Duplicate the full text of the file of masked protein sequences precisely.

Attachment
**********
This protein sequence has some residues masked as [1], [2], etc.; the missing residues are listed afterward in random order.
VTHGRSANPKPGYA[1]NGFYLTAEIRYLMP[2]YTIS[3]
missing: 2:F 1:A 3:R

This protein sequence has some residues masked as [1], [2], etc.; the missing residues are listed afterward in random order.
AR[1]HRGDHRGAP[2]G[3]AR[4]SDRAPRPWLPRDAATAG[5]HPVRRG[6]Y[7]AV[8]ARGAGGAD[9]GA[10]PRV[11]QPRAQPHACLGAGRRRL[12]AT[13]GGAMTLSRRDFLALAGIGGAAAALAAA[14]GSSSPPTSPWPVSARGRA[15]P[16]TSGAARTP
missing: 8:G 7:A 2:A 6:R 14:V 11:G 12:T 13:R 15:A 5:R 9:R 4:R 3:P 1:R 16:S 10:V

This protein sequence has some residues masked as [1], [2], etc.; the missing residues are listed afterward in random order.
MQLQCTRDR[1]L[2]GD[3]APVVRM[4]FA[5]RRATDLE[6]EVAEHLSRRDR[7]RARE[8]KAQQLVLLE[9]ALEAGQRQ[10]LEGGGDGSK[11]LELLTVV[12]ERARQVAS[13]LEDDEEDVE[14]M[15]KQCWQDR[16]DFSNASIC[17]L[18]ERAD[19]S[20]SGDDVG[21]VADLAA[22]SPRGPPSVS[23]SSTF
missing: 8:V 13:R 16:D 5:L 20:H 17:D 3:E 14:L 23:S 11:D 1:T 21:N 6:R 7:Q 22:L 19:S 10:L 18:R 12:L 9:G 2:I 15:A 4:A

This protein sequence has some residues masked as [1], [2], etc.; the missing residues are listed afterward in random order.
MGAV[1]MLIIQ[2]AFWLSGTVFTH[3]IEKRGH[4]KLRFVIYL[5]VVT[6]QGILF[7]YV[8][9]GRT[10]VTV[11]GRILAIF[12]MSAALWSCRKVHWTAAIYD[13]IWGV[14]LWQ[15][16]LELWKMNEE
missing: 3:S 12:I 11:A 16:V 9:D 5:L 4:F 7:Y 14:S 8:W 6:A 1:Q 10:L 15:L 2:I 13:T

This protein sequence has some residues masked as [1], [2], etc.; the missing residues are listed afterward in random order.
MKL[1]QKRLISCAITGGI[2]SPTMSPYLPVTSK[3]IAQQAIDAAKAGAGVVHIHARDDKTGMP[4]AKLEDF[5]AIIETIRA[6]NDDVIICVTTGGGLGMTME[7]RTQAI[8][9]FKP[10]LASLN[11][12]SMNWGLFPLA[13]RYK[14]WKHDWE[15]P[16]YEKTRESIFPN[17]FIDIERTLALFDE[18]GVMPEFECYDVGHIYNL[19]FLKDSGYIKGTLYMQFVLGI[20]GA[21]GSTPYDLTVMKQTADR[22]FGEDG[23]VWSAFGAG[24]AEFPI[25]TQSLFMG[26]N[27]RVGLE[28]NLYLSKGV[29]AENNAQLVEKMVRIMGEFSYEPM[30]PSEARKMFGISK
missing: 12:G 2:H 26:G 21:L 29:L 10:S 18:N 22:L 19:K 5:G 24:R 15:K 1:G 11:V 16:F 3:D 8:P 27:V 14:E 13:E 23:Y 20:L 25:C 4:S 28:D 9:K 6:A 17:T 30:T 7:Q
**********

This protein sequence has some residues masked as [1], [2], etc.; the missing residues are listed afterward in random order.
VTHGRSANPKPGYA[1]NGFYLTAEIRYLMP[2]YTIS[3]
missing: 2:F 1:A 3:R

This protein sequence has some residues masked as [1], [2], etc.; the missing residues are listed afterward in random order.
AR[1]HRGDHRGAP[2]G[3]AR[4]SDRAPRPWLPRDAATAG[5]HPVRRG[6]Y[7]AV[8]ARGAGGAD[9]GA[10]PRV[11]QPRAQPHACLGAGRRRL[12]AT[13]GGAMTLSRRDFLALAGIGGAAAALAAA[14]GSSSPPTSPWPVSARGRA[15]P[16]TSGAARTP
missing: 8:G 7:A 2:A 6:R 14:V 11:G 12:T 13:R 15:A 5:R 9:R 4:R 3:P 1:R 16:S 10:V

This protein sequence has some residues masked as [1], [2], etc.; the missing residues are listed afterward in random order.
MQLQCTRDR[1]L[2]GD[3]APVVRM[4]FA[5]RRATDLE[6]EVAEHLSRRDR[7]RARE[8]KAQQLVLLE[9]ALEAGQRQ[10]LEGGGDGSK[11]LELLTVV[12]ERARQVAS[13]LEDDEEDVE[14]M[15]KQCWQDR[16]DFSNASIC[17]L[18]ERAD[19]S[20]SGDDVG[21]VADLAA[22]SPRGPPSVS[23]SSTF
missing: 8:V 13:R 16:D 5:L 20:H 17:D 3:E 14:L 23:S 11:D 1:T 21:N 6:R 7:Q 22:L 19:S 10:L 18:R 12:L 9:G 2:I 15:A 4:A

This protein sequence has some residues masked as [1], [2], etc.; the missing residues are listed afterward in random order.
MGAV[1]MLIIQ[2]AFWLSGTVFTH[3]IEKRGH[4]KLRFVIYL[5]VVT[6]QGILF[7]YV[8][9]GRT[10]VTV[11]GRILAIF[12]MSAALWSCRKVHWTAAIYD[13]IWGV[14]LWQ[15][16]LELWKMNEE
missing: 3:S 12:I 11:A 16:V 9:D 5:L 4:F 7:Y 14:S 8:W 6:A 1:Q 10:L 15:L 2:I 13:T

This protein sequence has some residues masked as [1], [2], etc.; the missing residues are listed afterward in random order.
MKL[1]QKRLISCAITGGI[2]SPTMSPYLPVTSK[3]IAQQAIDAAKAGAGVVHIHARDDKTGMP[4]AKLEDF[5]AIIETIRA[6]NDDVIICVTTGGGLGMTME[7]RTQAI[8][9]FKP[10]LASLN[11][12]SMNWGLFPLA[13]RYK[14]WKHDWE[15]P[16]YEKTRESIFPN[17]FIDIERTLALFDE[18]GVMPEFECYDVGHIYNL[19]FLKDSGYIKGTLYMQFVLGI[20]GA[21]GSTPYDLTVMKQTADR[22]FGEDG[23]VWSAFGAG[24]AEFPI[25]TQSLFMG[26]N[27]RVGLE[28]NLYLSKGV[29]AENNAQLVEKMVRIMGEFSYEPM[30]PSEARKMFGISK
missing: 12:G 2:H 26:G 21:L 29:L 10:S 18:N 22:L 19:K 5:G 24:R 15:K 1:G 11:V 16:F 3:D 8:P 27:V 14:E 13:E 23:Y 20:L 25:C 4:S 28:D 9:K 6:A 17:T 30:T 7:Q